Rapid morphological changes and loss of collagen following experimental acute colonic obstruction
Research output: Contribution to journal › Article
Anastomosis of an acutely obstructed colon is associated with an increased risk of dehiscence. In experimental models, acute obstruction decreases collagen in the colonic wall, but the time course and propagation along the colon of the biochemical changes are unknown. Furthermore, there is a paucity of information on the correlation between these biochemical changes and histological features. Forty male Sprague Dawley rats were subjected to partial obstruction by placing a silicone ring around the left colon 30 mm above the reflection. Obstruction was maintained for 0, 1, 2, 3 or 4 days. Samples from five different locations along the colon were analysed on circumference, tissue water content, collagen concentration and histomorphology. Neutrophil and macrophage infiltration was characterized immunohistochemically. The colonic circumference and water content increased (p < 0.001), while the collagen concentration decreased by 48 % (p < 0.01) proximal to the obstruction already after 1 day. The degree of dilation and collagen reduction did not change significantly over the subsequent 3 days of obstruction, whereas the water content normalized by day 3. Mucosal and submucosal oedema and the relative neutrophil infiltration were highest after 1 day in the colonic segment proximal to the stenosis while the macrophage population continued to increase to day 4. Muscular necrosis in addition to ganglionitis and neuritis in the nervous plexus increased with duration of obstruction. The pronounced and rapid changes of the composition of cells and the extracellular matrix of the colonic wall following acute obstruction may be of guidance for present surgical treatments and future pharmacological interventions.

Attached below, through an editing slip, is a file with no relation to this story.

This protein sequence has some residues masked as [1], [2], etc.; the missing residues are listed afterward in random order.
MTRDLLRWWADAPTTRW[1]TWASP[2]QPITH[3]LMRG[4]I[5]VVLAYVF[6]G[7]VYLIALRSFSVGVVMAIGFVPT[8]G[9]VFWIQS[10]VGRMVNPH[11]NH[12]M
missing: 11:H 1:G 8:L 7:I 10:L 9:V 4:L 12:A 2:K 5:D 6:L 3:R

|Research areas and keywords||
Subject classification (UKÄ) – MANDATORY
|Journal||International Journal of Colorectal Disease|
|Publication status||Published - 2013|